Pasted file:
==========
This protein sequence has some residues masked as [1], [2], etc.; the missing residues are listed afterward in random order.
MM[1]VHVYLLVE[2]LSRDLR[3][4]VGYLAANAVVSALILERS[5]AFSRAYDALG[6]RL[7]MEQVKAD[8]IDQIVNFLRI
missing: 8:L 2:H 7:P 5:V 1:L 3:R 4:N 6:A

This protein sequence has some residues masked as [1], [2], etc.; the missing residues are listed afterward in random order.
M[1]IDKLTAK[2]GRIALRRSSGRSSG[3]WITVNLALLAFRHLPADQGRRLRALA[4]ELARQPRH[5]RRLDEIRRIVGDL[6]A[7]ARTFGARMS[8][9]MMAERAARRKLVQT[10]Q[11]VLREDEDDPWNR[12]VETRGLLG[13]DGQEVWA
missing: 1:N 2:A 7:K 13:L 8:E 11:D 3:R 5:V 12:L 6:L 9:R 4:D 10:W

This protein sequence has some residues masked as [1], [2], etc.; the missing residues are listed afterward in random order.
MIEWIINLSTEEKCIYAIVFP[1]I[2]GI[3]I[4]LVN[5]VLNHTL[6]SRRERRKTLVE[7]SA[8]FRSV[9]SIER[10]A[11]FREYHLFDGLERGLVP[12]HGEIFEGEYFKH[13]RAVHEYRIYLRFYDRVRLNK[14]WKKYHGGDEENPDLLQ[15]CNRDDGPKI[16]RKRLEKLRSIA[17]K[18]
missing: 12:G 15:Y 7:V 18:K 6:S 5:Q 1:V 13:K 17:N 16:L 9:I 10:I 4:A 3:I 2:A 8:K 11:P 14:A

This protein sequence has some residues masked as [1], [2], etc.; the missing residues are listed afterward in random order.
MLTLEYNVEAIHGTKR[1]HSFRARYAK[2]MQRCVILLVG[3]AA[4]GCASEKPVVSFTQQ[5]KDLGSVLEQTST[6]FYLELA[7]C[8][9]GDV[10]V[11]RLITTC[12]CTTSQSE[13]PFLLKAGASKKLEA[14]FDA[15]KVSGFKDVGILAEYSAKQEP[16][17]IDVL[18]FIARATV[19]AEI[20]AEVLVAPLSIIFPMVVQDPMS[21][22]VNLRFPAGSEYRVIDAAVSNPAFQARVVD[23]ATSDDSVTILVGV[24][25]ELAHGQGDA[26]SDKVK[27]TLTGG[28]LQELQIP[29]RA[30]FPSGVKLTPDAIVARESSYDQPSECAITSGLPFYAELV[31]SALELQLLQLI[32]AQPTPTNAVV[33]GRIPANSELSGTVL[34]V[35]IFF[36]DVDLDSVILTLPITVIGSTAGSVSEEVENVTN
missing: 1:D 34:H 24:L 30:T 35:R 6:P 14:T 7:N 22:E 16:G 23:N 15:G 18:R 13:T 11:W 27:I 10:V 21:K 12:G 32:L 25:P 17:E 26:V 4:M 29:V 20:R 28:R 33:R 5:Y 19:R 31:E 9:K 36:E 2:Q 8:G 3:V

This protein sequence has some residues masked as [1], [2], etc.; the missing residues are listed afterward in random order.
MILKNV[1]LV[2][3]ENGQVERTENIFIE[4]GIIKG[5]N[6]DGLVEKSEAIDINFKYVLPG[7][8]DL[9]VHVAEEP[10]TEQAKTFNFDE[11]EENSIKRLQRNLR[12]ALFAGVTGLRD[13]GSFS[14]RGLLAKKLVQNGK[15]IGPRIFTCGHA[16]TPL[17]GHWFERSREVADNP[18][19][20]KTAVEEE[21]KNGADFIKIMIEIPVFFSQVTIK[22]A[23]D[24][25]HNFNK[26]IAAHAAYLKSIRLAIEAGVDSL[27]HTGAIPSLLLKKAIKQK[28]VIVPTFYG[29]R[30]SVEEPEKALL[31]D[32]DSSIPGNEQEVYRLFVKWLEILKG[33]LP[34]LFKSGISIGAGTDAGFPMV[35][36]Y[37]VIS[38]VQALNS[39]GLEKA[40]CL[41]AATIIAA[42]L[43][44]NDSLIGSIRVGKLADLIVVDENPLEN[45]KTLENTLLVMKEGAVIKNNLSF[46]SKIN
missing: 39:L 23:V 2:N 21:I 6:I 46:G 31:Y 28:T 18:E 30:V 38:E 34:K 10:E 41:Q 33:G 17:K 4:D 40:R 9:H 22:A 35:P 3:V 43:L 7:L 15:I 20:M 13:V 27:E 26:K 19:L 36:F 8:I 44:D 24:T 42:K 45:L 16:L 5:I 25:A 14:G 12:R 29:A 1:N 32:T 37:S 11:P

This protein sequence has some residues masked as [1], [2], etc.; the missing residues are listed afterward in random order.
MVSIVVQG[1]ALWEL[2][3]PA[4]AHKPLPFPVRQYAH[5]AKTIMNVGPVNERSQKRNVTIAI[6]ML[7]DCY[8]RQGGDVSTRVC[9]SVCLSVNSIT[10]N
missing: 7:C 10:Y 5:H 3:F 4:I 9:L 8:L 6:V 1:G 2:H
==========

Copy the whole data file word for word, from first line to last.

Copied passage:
This protein sequence has some residues masked as [1], [2], etc.; the missing residues are listed afterward in random order.
MM[1]VHVYLLVE[2]LSRDLR[3][4]VGYLAANAVVSALILERS[5]AFSRAYDALG[6]RL[7]MEQVKAD[8]IDQIVNFLRI
missing: 8:L 2:H 7:P 5:V 1:L 3:R 4:N 6:A

This protein sequence has some residues masked as [1], [2], etc.; the missing residues are listed afterward in random order.
M[1]IDKLTAK[2]GRIALRRSSGRSSG[3]WITVNLALLAFRHLPADQGRRLRALA[4]ELARQPRH[5]RRLDEIRRIVGDL[6]A[7]ARTFGARMS[8][9]MMAERAARRKLVQT[10]Q[11]VLREDEDDPWNR[12]VETRGLLG[13]DGQEVWA
missing: 1:N 2:A 7:K 13:L 8:E 11:D 3:R 5:V 12:L 6:L 9:R 4:D 10:W

This protein sequence has some residues masked as [1], [2], etc.; the missing residues are listed afterward in random order.
MIEWIINLSTEEKCIYAIVFP[1]I[2]GI[3]I[4]LVN[5]VLNHTL[6]SRRERRKTLVE[7]SA[8]FRSV[9]SIER[10]A[11]FREYHLFDGLERGLVP[12]HGEIFEGEYFKH[13]RAVHEYRIYLRFYDRVRLNK[14]WKKYHGGDEENPDLLQ[15]CNRDDGPKI[16]RKRLEKLRSIA[17]K[18]
missing: 12:G 15:Y 7:V 18:K 6:S 5:Q 1:V 13:K 17:N 16:L 9:I 10:I 4:A 3:I 2:A 8:K 11:P 14:A

This protein sequence has some residues masked as [1], [2], etc.; the missing residues are listed afterward in random order.
MLTLEYNVEAIHGTKR[1]HSFRARYAK[2]MQRCVILLVG[3]AA[4]GCASEKPVVSFTQQ[5]KDLGSVLEQTST[6]FYLELA[7]C[8][9]GDV[10]V[11]RLITTC[12]CTTSQSE[13]PFLLKAGASKKLEA[14]FDA[15]KVSGFKDVGILAEYSAKQEP[16][17]IDVL[18]FIARATV[19]AEI[20]AEVLVAPLSIIFPMVVQDPMS[21][22]VNLRFPAGSEYRVIDAAVSNPAFQARVVD[23]ATSDDSVTILVGV[24][25]ELAHGQGDA[26]SDKVK[27]TLTGG[28]LQELQIP[29]RA[30]FPSGVKLTPDAIVARESSYDQPSECAITSGLPFYAELV[31]SALELQLLQLI[32]AQPTPTNAVV[33]GRIPANSELSGTVL[34]V[35]IFF[36]DVDLDSVILTLPITVIGSTAGSVSEEVENVTN
missing: 1:D 34:H 24:L 30:T 35:R 6:P 14:T 7:N 22:E 16:G 23:N 15:G 18:R 13:T 11:W 27:I 10:V 21:K 12:G 32:L 25:P 17:E 26:V 4:M 29:V 20:R 28:R 33:R 5:Y 19:R 31:E 9:K 36:E 2:Q 8:G 3:V

This protein sequence has some residues masked as [1], [2], etc.; the missing residues are listed afterward in random order.
MILKNV[1]LV[2][3]ENGQVERTENIFIE[4]GIIKG[5]N[6]DGLVEKSEAIDINFKYVLPG[7][8]DL[9]VHVAEEP[10]TEQAKTFNFDE[11]EENSIKRLQRNLR[12]ALFAGVTGLRD[13]GSFS[14]RGLLAKKLVQNGK[15]IGPRIFTCGHA[16]TPL[17]GHWFERSREVADNP[18][19][20]KTAVEEE[21]KNGADFIKIMIEIPVFFSQVTIK[22]A[23]D[24][25]HNFNK[26]IAAHAAYLKSIRLAIEAGVDSL[27]HTGAIPSLLLKKAIKQK[28]VIVPTFYG[29]R[30]SVEEPEKALL[31]D[32]DSSIPGNEQEVYRLFVKWLEILKG[33]LP[34]LFKSGISIGAGTDAGFPMV[35][36]Y[37]VIS[38]VQALNS[39]GLEKA[40]CL[41]AATIIAA[42]L[43][44]NDSLIGSIRVGKLADLIVVDENPLEN[45]KTLENTLLVMKEGAVIKNNLSF[46]SKIN
missing: 39:L 23:V 2:N 21:I 6:I 46:G 31:Y 28:T 18:E 30:V 38:E 34:K 10:E 41:Q 33:G 17:K 4:D 40:R 9:H 22:A 35:P 3:V 43:L 7:L 15:I 20:M 13:V 27:E 26:K 19:L 36:F 8:I 44:D 24:T 42:K 45:L 16:L 5:I 25:A 14:G 12:R 29:A 1:N 32:T 37:S 11:P

This protein sequence has some residues masked as [1], [2], etc.; the missing residues are listed afterward in random order.
MVSIVVQG[1]ALWEL[2][3]PA[4]AHKPLPFPVRQYAH[5]AKTIMNVGPVNERSQKRNVTIAI[6]ML[7]DCY[8]RQGGDVSTRVC[9]SVCLSVNSIT[10]N
missing: 7:C 10:Y 5:H 3:F 4:I 9:L 8:L 6:V 1:G 2:H